'Spill Bill' Gets Hearing in
by Steve Ernst
The Oregon Senate Committee on Environment and Natural Resources considered a bill earlier this month that would require all major fish and wildlife policy decisions to be approved by the state Fish and Wildlife Commission. It's a result of the state's ongoing litigation over the hydro BiOp as an intervenor-plaintiff, which includes a call for increasing spill at dams on the Columbia and Snake rivers, a proposed action strongly supported by Oregon Department of Fish and Wildlife.
In 2013, the department had submitted a proposal to the Northwest Power and Conservation Council calling for a billion-dollar, 10-year spill test at mainstem dams, all without apparently consulting or even briefing the state Fish and Wildlife Commission, which oversees the department.
The bill says that prior to adopting a new program or expanding an existing program, ODFW must notify any group or persons that may be financially impacted. The department must also establish an advisory committee that includes impacted groups and contract with an independent organization for a cost-benefit analysis and scientific review, while also considering other means for accomplishing the new program's goals. The department would also have to hold public hearings in each impacted geographic region.
An amendment to the bill, submitted by the Native Fish Society, would remove the requirement that notification be limited to only those persons impacted financially and would clarify that analysis of a program shall include "anticipated economic, ecological, and social costs."
Sen. Bill Hansell (R-Pendleton), the bill's sponsor, said SB 125 "is a direct result" of ODFW "circumventing" the FWC last year when it presented a plan to the Council to increase spill at hydro facilities on the Columbia and Snake rivers. Hansell said commission members only learned of the presentation through media reports.
Oregon's pitch for a 10-year spill experiment was soundly rejected in February 2014 by NPCC's Independent Scientific Advisory Board, which said "the spill experiment proposal does not provide enough evidence for the ISAB to conclude that the experiment includes an adequately researched hypothesis."
In September 2014, ODFW and the state joined a host of environmental groups in a lawsuit against the National Marine Fisheries Service and NPCC to increase spill, "without any discussion with the board or stakeholders," Hansell said. Oregon is the only Northwest state challenging the BiOp.
"To have a policy set by a middle manager, reduced to writing and submitted as official policy to BPA and other decision makers about power policy and dam management--when half of the state is dependent on public power--to me is unthinkable," said Sen. Ted Ferrioli (R-John Day) during committee testimony on April 8. "The whole idea of the board and commission is to provide a venue to vet different ideas and to listen to proposals and debate them in the open."
Steve Eldrige, CEO and general manager of the Umatilla Electric Cooperative, said his support for the bill stems from ODFW handling of the proposed 10-year spill experiment, which would have cost his utility $1 million a year.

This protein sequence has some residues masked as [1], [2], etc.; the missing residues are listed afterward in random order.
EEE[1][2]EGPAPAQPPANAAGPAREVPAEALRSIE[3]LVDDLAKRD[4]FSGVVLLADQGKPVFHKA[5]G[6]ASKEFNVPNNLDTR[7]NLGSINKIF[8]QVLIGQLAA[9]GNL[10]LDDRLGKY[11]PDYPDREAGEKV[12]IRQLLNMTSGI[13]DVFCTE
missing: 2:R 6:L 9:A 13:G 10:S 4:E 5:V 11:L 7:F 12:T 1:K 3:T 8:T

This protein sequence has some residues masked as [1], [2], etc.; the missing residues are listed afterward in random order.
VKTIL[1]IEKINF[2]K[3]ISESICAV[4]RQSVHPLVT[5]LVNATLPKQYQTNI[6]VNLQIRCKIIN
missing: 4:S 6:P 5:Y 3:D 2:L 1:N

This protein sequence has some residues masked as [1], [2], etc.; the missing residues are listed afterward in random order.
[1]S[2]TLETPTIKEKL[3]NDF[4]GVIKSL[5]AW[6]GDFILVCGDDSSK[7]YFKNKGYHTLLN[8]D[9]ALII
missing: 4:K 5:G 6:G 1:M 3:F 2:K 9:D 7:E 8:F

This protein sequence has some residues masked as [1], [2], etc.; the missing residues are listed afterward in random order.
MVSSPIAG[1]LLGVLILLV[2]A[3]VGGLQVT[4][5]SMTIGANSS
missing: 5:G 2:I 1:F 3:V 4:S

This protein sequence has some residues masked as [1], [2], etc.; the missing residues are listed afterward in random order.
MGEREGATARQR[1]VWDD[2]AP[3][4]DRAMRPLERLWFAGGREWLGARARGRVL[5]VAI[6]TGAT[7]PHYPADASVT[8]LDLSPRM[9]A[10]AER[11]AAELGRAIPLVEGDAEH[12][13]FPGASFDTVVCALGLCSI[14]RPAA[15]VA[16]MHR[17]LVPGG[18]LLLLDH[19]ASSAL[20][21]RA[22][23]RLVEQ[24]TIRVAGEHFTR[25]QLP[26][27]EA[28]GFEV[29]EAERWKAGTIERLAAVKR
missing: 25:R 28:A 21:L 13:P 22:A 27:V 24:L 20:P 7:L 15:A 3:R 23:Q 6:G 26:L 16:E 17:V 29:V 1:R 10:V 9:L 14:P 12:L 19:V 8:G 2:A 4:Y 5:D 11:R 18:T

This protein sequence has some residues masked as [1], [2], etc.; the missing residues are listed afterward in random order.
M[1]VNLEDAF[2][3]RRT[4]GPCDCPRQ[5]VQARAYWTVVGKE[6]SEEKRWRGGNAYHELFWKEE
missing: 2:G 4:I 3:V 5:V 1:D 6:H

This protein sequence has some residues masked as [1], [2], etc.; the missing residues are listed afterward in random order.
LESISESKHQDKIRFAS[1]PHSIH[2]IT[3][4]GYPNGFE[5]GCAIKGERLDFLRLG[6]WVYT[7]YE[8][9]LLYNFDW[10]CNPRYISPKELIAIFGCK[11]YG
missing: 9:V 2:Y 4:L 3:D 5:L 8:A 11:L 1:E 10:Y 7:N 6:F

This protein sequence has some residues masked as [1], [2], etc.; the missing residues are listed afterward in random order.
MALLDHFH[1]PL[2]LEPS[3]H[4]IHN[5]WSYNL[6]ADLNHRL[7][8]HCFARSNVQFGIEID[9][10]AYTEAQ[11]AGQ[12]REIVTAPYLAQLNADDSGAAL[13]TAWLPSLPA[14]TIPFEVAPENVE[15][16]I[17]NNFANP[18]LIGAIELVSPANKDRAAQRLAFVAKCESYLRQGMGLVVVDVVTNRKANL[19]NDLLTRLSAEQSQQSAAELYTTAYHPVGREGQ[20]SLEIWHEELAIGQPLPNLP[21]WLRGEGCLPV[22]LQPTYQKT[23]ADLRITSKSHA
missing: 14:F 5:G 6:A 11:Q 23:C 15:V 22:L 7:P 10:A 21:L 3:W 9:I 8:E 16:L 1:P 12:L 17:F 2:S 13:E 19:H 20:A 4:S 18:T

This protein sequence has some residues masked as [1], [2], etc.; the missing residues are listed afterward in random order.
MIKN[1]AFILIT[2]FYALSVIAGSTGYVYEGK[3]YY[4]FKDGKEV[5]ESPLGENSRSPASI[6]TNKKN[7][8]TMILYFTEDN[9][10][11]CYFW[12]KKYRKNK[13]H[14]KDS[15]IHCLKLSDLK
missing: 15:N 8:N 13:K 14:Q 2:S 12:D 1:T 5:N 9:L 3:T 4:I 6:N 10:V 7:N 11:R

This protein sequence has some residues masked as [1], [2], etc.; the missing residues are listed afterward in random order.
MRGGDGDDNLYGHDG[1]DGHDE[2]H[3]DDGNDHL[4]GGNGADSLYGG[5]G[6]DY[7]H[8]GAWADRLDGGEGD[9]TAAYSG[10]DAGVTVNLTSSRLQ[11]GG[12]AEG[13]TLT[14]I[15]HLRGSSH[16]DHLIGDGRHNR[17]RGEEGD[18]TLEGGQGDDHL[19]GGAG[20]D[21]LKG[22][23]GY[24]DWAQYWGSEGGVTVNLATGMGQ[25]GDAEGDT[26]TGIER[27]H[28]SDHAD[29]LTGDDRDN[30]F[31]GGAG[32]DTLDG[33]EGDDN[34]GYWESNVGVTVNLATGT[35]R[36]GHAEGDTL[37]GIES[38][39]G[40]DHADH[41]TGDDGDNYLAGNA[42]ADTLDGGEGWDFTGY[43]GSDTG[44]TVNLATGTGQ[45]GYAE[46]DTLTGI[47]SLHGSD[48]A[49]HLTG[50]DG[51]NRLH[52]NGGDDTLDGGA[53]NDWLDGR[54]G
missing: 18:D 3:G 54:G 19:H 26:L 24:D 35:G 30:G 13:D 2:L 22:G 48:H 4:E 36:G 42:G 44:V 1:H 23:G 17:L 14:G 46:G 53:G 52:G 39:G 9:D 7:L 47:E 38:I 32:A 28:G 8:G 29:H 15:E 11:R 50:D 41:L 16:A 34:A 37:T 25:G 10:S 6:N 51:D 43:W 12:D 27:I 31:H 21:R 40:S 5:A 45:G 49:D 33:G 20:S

"We were very lucky to find out about this," Eldrige said. "This lack of transparency is not a new phenomenon at ODFW."
Terry Flores, director of Northwest RiverPartners, said in written testimony that "SB 125 provides a critical step to creating much needed transparency in the workings of Oregon's Department of Fish and Wildlife."
"Examples of the need for the legislation abound," Flores wrote. "The department has been in the forefront of promoting experimental spill operations that are not supported by sound science nor cost-effective."
Several environmental groups agreed that ODFW needs more transparency and improvements in the public process for adopting fish and wildlife policy, but questioned whether the bill would essentially add another layer of bureaucracy to the department.
Oregon's Trout Unlimited said the bill in its present form would be "redundant and costly."
"Trout Unlimited's concerns about this bill are that it creates a separate process outside the current ODFW process, which would cost extra money and take extra time," wrote Tom Wolfe, executive director of Oregon's Trout Unlimited. "Rather than create a new process, wouldn't it be better for the proponents of this bill to work with ODFW to address their concerns?"
Native Fish Society, which counts 700 members, gave a lukewarm endorsement to the bill, saying it contains a number of concepts that would substantially improve the process. "Specifically, section two provides important components that would lead to more public involvement and better understanding of the need for these programs and should lead to more support from the public for activities of the agency."
WaterWatch, a river conservation group, opposes SB 125. The group said it would grant undue influence over agency decision-making by parties that might be "adversely impacted financially."
"Rather than providing an avenue for all Oregonians to engage in agency policy making, this bill sets up a framework to grant notice, process and funding to those 'adversely impacted financially' by a state program that is adopted for the benefit of all Oregonians," the group said.
Neither the ODFW nor the state FWC submitted testimony to the committee.
The bill died after it did not get out of committee by April 21.
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